Discover This Drink: Makgeolli—It's Alive!

By Melissa McEwen in Food on Jul 24, 2014 8:30PM

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Pouring makgeolli at Parachute

It’s delicious, hard for most people to pronounce, and definitely alive. Makgeolli (pronounced mak-gol-li) is a type of Korean unfiltered rice wine. And Parachute Restaurant (3500 N. Elston Ave.) aims to introduce more people to the joys of this unusual brew.

Parachute Sommelier Matty Colston first tried makgeolli at a Korean bar. It was the kind you typically find in the U.S.: heat-treated and sealed. “I liked it, but I didn’t love it” he says. That all changed when he traveled to Seoul, where he first tried fresh makgeolli.

Chicagoans are enormously lucky to have the country’s only makgeolli brewery, Slow City Brewery, right at our doorstep. This allows us to taste the Korean rice wine fresh, with the microorganisms responsible for fermentation still living.

Slow City designed a special bottle so their living makgeolli can breathe properly. If you pick up a bottle at local markets like Joong Boo (3333 N. Kimball Ave.), make sure to keep it upright. Once at home, it continues to ferment in the fridge.

“It’s best when ‘young’” Colston says “it changes a lot as it ferments. The first week it’s sweeter, with fresh banana-like flavors and a mild acidity. I think the sweet spot is is between a week and two weeks.”

“It’s great for pairing” he says “it works well with everything. It’s often paired with pajeon” which is a popular korean pancake usually made with seafood. “We do a version made with pork belly and mung bean, with a puree of kimchi and black garlic, an egg on top, and spicy mustard greens. The spicy food works well with [the makgeolli’s] sweetness, it has carbonation that helps cleanse the palate”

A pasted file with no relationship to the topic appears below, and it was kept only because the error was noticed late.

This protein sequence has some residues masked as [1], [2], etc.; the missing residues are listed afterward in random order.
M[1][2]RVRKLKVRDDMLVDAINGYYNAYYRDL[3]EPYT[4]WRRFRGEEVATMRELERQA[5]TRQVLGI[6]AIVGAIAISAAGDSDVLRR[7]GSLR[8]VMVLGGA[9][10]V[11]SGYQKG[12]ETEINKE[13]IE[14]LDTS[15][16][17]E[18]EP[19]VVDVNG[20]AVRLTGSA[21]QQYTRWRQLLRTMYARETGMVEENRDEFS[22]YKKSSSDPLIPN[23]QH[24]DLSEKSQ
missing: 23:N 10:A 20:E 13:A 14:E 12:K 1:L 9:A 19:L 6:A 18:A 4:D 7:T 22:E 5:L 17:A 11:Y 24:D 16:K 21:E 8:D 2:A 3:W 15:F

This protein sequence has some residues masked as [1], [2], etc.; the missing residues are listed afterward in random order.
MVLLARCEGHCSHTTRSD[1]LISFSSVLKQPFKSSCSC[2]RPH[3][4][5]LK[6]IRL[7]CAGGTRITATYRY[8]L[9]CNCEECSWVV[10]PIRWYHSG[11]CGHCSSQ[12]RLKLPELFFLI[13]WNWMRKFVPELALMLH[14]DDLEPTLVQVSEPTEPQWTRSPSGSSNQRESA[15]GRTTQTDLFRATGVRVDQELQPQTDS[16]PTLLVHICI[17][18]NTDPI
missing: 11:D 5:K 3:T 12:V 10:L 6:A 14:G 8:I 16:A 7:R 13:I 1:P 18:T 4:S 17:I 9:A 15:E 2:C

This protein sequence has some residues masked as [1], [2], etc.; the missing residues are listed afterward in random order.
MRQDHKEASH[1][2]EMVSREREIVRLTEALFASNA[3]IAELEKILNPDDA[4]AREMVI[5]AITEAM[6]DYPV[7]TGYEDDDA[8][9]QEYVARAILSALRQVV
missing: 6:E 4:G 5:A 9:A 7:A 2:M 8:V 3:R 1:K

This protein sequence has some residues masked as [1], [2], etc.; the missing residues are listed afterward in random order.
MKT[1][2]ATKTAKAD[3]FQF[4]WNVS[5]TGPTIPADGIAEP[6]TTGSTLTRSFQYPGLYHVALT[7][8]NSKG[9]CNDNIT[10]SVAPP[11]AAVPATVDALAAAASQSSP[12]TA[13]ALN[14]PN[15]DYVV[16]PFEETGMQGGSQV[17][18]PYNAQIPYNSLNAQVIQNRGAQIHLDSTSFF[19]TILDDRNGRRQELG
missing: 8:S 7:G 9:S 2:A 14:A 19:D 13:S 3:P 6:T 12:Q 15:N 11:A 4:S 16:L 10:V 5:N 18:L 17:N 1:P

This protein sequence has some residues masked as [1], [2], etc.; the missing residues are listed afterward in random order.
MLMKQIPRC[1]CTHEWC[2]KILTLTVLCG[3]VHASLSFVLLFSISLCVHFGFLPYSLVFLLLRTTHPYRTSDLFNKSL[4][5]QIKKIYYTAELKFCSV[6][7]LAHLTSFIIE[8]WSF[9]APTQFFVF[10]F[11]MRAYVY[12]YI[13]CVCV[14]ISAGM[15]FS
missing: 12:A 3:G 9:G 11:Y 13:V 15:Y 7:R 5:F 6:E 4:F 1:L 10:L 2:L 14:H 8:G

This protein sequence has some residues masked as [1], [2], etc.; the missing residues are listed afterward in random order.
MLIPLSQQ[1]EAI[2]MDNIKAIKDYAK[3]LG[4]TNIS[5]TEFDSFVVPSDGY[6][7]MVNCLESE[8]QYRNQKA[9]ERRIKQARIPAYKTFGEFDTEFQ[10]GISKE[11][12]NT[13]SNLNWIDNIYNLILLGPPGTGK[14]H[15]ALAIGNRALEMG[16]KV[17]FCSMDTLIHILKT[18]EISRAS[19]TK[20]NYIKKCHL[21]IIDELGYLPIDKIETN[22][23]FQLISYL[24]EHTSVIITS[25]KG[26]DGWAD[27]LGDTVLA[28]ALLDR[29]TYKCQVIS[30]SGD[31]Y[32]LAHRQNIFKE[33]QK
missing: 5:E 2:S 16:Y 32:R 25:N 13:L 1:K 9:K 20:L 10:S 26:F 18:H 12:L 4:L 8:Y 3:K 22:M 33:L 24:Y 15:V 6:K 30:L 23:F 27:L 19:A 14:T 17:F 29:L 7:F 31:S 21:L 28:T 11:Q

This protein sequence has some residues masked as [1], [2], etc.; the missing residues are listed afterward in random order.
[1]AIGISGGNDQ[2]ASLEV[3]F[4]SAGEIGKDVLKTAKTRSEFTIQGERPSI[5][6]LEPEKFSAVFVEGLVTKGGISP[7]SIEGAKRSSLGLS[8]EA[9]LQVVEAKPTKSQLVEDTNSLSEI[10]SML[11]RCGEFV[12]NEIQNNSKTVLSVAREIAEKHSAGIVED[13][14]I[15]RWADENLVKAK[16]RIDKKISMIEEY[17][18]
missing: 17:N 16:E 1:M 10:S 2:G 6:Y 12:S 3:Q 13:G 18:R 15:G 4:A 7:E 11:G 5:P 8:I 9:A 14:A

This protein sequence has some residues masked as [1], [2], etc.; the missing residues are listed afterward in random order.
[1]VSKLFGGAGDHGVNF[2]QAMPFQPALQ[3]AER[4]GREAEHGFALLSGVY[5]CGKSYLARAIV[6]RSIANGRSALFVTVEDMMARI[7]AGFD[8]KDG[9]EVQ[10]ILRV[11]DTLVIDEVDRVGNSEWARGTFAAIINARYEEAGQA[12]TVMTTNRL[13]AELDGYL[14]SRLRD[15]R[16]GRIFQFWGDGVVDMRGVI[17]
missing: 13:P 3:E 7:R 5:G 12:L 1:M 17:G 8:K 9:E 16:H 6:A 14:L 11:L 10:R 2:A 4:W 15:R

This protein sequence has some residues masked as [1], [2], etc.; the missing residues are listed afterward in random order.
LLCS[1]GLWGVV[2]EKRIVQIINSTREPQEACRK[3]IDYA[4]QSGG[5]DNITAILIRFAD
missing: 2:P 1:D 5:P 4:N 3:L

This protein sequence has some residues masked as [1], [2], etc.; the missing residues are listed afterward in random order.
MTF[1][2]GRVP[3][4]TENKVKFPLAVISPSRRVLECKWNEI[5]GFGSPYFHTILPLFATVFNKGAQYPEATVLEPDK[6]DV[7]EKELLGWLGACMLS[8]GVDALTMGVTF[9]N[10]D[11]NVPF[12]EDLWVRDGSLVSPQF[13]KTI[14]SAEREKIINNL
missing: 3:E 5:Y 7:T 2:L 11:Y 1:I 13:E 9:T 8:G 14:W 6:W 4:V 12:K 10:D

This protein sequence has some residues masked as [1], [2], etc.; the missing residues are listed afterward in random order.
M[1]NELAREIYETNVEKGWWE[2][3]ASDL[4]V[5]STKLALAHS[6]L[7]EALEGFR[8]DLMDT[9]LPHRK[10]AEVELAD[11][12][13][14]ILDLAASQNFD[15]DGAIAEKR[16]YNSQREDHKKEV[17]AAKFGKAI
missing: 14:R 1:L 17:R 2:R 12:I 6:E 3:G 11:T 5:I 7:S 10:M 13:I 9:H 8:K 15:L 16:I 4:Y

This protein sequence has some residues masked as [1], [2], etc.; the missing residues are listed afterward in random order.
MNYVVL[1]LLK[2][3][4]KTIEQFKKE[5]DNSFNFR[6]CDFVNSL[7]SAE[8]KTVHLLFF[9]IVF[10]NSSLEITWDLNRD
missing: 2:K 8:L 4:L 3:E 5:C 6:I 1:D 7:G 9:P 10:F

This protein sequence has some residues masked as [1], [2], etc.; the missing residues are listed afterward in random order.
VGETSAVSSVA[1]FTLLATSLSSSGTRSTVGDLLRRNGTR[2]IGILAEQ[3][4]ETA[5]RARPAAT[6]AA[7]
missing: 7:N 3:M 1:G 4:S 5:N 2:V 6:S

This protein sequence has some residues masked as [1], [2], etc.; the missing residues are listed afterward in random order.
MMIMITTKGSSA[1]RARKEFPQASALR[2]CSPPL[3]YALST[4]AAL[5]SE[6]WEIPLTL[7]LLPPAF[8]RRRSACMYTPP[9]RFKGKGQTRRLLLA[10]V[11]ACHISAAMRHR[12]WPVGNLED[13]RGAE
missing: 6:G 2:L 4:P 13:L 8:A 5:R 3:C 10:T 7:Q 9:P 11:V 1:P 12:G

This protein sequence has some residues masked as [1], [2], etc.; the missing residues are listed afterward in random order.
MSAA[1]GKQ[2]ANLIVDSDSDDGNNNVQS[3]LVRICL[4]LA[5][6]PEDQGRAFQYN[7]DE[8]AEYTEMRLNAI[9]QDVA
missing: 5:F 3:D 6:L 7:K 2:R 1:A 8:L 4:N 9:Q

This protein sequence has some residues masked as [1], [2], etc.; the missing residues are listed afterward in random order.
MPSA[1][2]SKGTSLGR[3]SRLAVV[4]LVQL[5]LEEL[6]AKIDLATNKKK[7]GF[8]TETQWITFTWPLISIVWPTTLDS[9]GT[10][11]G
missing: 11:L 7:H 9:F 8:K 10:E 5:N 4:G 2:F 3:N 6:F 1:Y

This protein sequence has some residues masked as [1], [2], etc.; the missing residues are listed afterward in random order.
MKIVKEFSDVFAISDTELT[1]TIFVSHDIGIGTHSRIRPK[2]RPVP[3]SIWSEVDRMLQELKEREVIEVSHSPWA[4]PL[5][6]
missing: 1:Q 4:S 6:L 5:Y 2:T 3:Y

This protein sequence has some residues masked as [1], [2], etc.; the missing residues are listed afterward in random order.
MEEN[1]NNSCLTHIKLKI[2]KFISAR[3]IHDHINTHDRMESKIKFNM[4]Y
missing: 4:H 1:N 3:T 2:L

Colston recommends it with any of their spicy dishes, but especially with their hotpot of spicy gulf prawns, blue crab, and dduk (Korean rice cakes). “You’re missing out if you aren’t getting makgeolli with it” he says.

But getting people to try it is a challenge. “We offer it by the carafe” he says “we keep one open for curious people. It’s a weird thing. People do ask about it and we aren’t afraid to give tastes out. It’s natural and loaded with B vitamins. I’m passionate about wine and beer, but there is just something about this product.”

At dinner at Parachute recently I sold my friend on it by describing it as creamy sake crossed with kombucha. And indeed it has much in common with kombucha- both are effervescent and vibrant, though it makgeolli has more alcohol and when served young it is far less acidic.

Slow City prints the brew date on each bottle and places like Joong Boo typically stock a few different brewings, which allows the curious to sample multiple ages.

But you don’t want to wait too long to drink it. Slow City recommends drinking within a month. It gets more and more acidic as it ages. It doesn’t spoil though, it just turns into a fine rice vinegar. So if you neglect a bottle, it’s not a total loss.

At Korean bars like Dancen (5114 N. Lincoln Ave.) it’s served communally in a bowl with drinkers pouring it into their cups with a self-serve ladle. Colston says his father, who is a potter, made the cups they are using now and is working on custom carafes for the restaurant.

A few months ago I tried Great Lakes Brewery’s recreation of ancient Sumerian Beer, a collaboration with University of Chicago archaeologist Tate Paulette. The cloudy bubbly actively-fermented beer they brewed was amazingly similar to makgeolli. And indeed there is something ancient about the drink. You can easily imagine Asia’s first rice farmers at the dawn of the Neolithic imbibing on a similar drink. Whether you are at a traditional Korean restaurant or Parachute, Makgeolli in Chicago means taking advantage of something that’s truly living history.

Discover This Drink is a new series highlighting drinks beyond your everyday cocktail, cider, beer, and wine options.